Reputation: Beavers are industrious beasts. They gnaw through trees, but eat fish. They have cool tails that they use to propel them through the water.

Reality: Beavers are busy indeed, but not eating fish: they are strict vegetarians. Their tails are good for many things, but not propulsion.

Beavers do not harm fish. You're thinking of an otter ripping into a struggling trout.

It is understandable that so many people are under the illusion that beavers eat fish. They do, after all, spend a lot of time in rivers.

But pause for a moment and imagine those massive incisors. It's obvious that beavers are herbivores, feeding off woody plants like poplar, aspen, willow and birch.

The incisors have a structure that means they are self-sharpening.

The tooth had grown at an angle in towards the beaver's left eye

The outer surface is coated in enamel and the inner surface coated in dentine. "The softer dentine erodes faster than the hard enamel, maintaining a sharp cutting edge as the beaver gnaws," says Frank Rosell of the Telemark University College in Porsgrunn, Norway, author of The Eurasian Beaver.

To compensate for the continual erosion, a beaver's incisors grow at the fairly nifty speed of almost 0.5cm a month. However, if a beaver loses a tooth it can spell disaster.

In 1998, Rosell and a colleague described a Eurasian beaver with a wonky lower incisor. The tooth seems to have grown, un-eroded, for around 3 years. "The tooth had grown at an angle in towards the beaver's left eye," they wrote.

But when everything works as it should, and the top and bottom teeth are keeping each other sharp, a beaver is a formidable gnawing force.

This is in large part down to its powerful jaw muscles, which give it a far larger bite force for its body size than most other rodents.

The beaver's tail works more like a rudder, steadying and steering the animal

Armed with their teeth, beavers will take on some seriously big trees.

One of the largest such trees on record was an aspen in Telemark, Norway that was about 20m tall and over 1m in diameter, says Rosell. Several animals might work on the same tree at different times, he says. "It can take years."

A beaver's tail is another trait to be marveled at. But it's not really used to propel the beaver through the water. "Beavers swimming underwater use only their webbed hind feet for propulsion," according to a 1997 study of beaver swimming.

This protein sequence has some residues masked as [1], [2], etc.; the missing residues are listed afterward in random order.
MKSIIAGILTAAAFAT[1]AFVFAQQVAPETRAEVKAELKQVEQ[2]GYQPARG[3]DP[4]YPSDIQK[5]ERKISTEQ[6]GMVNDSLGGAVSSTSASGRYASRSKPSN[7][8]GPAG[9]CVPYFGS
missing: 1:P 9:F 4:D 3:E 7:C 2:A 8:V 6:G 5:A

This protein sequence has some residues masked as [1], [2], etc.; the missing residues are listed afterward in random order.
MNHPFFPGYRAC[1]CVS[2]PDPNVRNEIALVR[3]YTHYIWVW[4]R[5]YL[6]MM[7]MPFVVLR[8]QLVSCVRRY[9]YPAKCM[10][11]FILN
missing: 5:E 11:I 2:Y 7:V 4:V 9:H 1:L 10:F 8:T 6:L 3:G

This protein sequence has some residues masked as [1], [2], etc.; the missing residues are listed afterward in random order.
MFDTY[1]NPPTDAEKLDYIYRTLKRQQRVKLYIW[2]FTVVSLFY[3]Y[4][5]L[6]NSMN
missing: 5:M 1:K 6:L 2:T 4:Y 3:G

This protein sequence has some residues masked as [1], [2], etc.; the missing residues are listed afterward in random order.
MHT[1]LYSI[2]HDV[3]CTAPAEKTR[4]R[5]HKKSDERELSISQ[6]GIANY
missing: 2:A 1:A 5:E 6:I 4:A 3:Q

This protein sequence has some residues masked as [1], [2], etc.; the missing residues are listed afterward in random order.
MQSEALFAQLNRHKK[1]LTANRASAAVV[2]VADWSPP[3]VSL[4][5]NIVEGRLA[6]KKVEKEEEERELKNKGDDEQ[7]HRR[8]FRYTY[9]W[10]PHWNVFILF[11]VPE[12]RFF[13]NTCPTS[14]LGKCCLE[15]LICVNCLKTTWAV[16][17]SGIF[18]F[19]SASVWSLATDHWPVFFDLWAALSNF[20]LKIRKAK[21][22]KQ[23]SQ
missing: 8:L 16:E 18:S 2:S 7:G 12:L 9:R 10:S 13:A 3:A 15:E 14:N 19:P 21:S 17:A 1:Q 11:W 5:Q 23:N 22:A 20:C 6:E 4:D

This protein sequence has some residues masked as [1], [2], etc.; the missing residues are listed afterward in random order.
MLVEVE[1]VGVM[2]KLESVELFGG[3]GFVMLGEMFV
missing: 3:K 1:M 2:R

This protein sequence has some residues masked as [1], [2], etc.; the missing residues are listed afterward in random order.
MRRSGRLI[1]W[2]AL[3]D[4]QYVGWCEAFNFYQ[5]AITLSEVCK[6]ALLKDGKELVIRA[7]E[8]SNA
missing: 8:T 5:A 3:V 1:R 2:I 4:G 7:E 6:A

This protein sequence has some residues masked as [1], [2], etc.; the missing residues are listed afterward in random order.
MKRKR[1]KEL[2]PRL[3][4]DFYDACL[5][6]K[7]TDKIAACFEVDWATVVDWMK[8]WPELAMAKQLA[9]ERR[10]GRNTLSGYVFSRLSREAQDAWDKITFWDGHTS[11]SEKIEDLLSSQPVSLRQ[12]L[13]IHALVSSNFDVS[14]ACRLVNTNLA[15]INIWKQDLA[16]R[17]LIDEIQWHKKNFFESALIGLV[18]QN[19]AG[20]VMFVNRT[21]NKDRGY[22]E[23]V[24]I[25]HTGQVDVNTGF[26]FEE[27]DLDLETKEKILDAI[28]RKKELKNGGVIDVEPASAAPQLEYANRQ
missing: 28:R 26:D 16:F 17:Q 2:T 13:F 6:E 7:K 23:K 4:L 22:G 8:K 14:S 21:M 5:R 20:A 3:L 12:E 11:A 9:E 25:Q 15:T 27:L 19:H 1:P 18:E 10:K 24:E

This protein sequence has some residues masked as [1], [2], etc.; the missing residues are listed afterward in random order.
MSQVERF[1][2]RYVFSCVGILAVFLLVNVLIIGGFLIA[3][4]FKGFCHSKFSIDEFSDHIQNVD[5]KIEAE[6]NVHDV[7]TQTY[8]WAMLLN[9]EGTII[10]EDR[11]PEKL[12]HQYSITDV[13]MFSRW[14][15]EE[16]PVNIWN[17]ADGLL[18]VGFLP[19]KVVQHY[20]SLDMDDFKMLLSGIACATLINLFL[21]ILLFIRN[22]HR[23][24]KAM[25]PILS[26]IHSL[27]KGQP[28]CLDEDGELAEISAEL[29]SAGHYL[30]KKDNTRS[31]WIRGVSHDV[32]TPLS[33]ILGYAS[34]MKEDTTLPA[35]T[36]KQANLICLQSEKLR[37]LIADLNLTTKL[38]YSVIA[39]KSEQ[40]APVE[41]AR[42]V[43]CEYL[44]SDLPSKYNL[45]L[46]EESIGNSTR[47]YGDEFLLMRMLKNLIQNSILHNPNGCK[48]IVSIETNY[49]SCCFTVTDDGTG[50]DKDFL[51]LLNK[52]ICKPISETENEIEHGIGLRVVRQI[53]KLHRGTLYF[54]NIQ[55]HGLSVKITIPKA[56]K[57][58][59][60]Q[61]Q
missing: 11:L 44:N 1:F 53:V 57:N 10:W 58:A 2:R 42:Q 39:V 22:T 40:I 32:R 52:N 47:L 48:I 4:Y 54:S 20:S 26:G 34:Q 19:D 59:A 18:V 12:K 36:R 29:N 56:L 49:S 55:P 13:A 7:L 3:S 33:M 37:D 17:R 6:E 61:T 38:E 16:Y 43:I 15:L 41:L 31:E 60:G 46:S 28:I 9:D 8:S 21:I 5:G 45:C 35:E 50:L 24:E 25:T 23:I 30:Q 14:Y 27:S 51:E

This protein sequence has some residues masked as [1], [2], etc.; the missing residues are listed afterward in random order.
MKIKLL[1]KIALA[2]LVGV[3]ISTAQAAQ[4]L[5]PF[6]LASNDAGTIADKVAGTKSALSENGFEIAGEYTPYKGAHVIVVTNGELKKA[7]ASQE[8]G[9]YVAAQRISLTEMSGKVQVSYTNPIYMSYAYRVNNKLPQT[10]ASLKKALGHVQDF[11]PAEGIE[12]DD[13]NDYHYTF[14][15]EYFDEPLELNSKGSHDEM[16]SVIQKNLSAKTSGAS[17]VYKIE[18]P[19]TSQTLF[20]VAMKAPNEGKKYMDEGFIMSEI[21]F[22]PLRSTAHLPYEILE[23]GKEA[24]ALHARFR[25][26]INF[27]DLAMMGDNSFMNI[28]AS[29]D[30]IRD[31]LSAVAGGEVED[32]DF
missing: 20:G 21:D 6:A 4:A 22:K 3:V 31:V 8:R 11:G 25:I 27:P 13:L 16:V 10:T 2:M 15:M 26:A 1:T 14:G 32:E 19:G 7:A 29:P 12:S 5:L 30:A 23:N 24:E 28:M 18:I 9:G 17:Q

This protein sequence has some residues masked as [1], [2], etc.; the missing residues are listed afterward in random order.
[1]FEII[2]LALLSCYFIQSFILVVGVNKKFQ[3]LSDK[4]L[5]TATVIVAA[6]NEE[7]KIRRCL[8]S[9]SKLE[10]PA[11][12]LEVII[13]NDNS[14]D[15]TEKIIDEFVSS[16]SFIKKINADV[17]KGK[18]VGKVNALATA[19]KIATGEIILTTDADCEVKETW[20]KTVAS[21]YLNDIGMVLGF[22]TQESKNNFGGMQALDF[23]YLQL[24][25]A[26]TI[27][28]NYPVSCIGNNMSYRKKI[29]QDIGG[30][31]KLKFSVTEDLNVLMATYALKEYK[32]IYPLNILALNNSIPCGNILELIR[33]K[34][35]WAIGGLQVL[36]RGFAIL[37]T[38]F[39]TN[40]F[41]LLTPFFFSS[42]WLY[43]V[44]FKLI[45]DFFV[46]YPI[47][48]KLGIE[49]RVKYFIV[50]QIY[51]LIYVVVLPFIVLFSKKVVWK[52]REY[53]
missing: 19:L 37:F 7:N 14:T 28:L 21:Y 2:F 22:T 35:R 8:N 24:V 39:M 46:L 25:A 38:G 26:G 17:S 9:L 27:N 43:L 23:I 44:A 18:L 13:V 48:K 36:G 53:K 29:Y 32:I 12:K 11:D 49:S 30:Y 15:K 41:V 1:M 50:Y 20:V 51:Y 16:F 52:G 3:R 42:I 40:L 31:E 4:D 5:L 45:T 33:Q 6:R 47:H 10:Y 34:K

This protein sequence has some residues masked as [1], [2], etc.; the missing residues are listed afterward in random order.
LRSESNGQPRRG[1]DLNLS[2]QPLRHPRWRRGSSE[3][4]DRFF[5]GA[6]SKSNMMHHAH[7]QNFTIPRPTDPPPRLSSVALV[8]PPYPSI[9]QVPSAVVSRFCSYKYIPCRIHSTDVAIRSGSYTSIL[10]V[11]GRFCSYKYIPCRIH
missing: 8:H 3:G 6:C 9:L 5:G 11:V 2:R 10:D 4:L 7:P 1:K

Instead, the beaver's tail works more like a rudder, steadying and steering the animal towards its lodge. But that is not all it does.

"Tails of obese individuals appear swollen," noted one zoologist. He went on to describe a dramatic fluctuation in the tail's fat content over the year, from around 50% during the winter months to just 15% in the summer. This suggests that the tail is "a fat storage depot".

The largest Castoroides species were roughly the height and weight of a tall man

Beavers also seem to use their tails to regulate their body temperature. The tail is not well insulated, so when a beaver is too hot it can offload excess body heat through its tail.

Finally, beavers can use their tails as percussion instruments, slapping them on the surface of the water or the ground to indicate danger.

Despite their ingenious abilities, today there are only two species of beaver: the North American and the Eurasian.

It wasn't always so. During the Pleistocene period, there were even giant beavers: the largest Castoroides species were roughly the height and weight of a tall man.

The two surviving beaver species are thought to have been going their separate ways for around 7.5 million years. Yet they are still remarkably similar to look at.

The truth about animals

Why our popular perceptions of so many species are wrong

A simple DNA test can distinguish one from the other. But if you don't have any genetic tools to hand, there is another way.

Beavers go in for chemical communication, big-time. There was once a lively trade in castoreum: a whiffy cocktail produced by specialised "castor sacs" at the base of the beaver's tail, which they use to mark out their territory. There is also an anal gland secretion that varies in colour and viscosity depending on the sex and species of the palpated beaver.

Armed with these pertinent details and a vial of anal secretions, it's possible to identify a beaver's sex and species with 100% accuracy, says Rosell.